We have all heard of the horror stories of business purchases that have gone wrong. The business does not generate the profit shown in the figures. The new owners are left struggling with debt. Could this have been avoided? Yes indeed! Effective due diligence can uncover overpriced businesses. It can reveal risks that can cause a business to unravel after you purchase it.
Due diligence is the process of looking in more detail at all areas of the business for risks and to assess the long term viability.
Firstly you need to determine whether you are a builder or an entrepreneur. The due diligence for the builders is about eliminating risk and ensuring the business is strong. Due diligence for the entrepreneur also involves looking for those opportunities for quantum growth and assessing how well placed is the business to capture those opportunities.
You also need to clarify whether you are buying the business or the company that owns the business. The level of due diligence will be different if you are buying the shares in the business. The common practice is to buy the business and not the shares as this way you are not responsible for problems prior to your ownership.
It is wise to undertake due diligence at 2 levels. Firstly at an initial level that provides enough detail to be able to be able to know what price to offer and how to structure the offer.
The price you offer is a multiple of the profit the business makes. Obviously the higher the multiple the more you will pay for the business. Your initial due diligence should reveal such things as a downward trend in income or margins. It may reveal sharp recent increases in costs, such as rent. Such discoveries may mean a reduction in the price.
Your initial due diligence may also reveal a heavy dependency on the owner. Take the owner out, and the business may fall apart. A way to buy the business and mitigate against this risk is to have a staggered payment for the business, based on how it performs. This also locks the owner in to ensure the business does well during the transition.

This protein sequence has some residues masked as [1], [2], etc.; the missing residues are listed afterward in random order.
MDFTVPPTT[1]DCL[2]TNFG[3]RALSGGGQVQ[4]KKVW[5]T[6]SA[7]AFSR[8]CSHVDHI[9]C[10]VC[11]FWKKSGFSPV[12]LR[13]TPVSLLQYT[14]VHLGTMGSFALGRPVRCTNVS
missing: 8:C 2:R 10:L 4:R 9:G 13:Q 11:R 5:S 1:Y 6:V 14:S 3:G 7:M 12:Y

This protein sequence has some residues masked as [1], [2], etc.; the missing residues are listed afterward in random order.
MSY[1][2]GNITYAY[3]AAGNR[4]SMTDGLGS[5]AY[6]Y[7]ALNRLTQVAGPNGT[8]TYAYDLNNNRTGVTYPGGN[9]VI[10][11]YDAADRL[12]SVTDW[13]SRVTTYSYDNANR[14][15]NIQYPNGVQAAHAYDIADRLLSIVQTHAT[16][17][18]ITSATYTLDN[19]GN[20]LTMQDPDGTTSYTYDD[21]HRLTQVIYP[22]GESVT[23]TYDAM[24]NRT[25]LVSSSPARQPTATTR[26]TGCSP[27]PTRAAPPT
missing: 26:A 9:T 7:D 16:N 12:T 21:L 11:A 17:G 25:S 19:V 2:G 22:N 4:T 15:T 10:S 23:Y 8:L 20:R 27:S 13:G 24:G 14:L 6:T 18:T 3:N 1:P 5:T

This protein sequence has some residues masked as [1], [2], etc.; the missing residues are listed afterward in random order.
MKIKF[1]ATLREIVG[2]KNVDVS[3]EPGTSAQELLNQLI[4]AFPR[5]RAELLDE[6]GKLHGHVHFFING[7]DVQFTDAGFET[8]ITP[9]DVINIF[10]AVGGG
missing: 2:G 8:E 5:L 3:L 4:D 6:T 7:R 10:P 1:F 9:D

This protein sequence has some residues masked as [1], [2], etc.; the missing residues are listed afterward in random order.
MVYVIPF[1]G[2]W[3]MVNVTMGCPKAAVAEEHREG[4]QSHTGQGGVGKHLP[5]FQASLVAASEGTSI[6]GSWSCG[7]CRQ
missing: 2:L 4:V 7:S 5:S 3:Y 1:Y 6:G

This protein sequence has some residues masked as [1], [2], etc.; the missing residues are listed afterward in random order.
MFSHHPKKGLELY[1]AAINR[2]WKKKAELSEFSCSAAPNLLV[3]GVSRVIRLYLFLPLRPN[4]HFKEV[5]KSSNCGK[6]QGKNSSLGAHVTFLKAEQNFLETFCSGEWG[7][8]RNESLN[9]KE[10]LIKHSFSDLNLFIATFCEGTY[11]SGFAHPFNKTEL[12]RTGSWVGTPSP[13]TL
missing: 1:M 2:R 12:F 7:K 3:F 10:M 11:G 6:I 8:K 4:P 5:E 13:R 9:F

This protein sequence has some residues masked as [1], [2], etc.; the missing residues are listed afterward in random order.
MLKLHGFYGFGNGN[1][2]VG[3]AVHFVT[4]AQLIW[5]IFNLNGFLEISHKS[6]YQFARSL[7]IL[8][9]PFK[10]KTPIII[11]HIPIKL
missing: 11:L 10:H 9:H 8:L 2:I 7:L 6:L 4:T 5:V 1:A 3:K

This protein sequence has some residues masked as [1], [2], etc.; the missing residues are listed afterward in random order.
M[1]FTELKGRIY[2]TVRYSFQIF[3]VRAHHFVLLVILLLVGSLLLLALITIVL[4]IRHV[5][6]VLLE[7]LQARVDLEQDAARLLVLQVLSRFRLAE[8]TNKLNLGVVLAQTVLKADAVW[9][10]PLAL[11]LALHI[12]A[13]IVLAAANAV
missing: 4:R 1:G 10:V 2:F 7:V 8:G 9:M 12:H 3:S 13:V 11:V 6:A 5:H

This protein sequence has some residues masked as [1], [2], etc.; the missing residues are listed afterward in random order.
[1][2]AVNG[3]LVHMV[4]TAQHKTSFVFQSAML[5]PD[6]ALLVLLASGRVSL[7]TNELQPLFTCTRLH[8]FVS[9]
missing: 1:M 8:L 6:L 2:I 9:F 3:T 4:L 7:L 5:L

Once the basic terms of the sale are agreed you can then undertake detailed due diligence. You start with a good checklist that covers all the aspects of the business. It starts with the financial side to check the accuracy of the figures and looking for trends in the figures that could point to a change. It uncovers whether there are related entities distorting the reliability of the figures.
Due diligence involves looking at the customers, to see if there is a good spread, good quality and demographics. At the end of the day it is really the customers you are buying.
On-site inspection is important to understand the operation and to ensure there is alignment between the documents and the operation.
Buying a business is one of the biggest investments you will make and one of the most difficult to assess. Investing in professional help is essential. Fail to do this and you may lose even more than the money you pay for the business.
Peter Ambrosiussen is the principal of Ambrosiussen Accountants & Advisors www.ambrosiussen.com.au
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Published by Toowoomba Chronicle www.thechronicle.com.au on Saturday 14 December 2013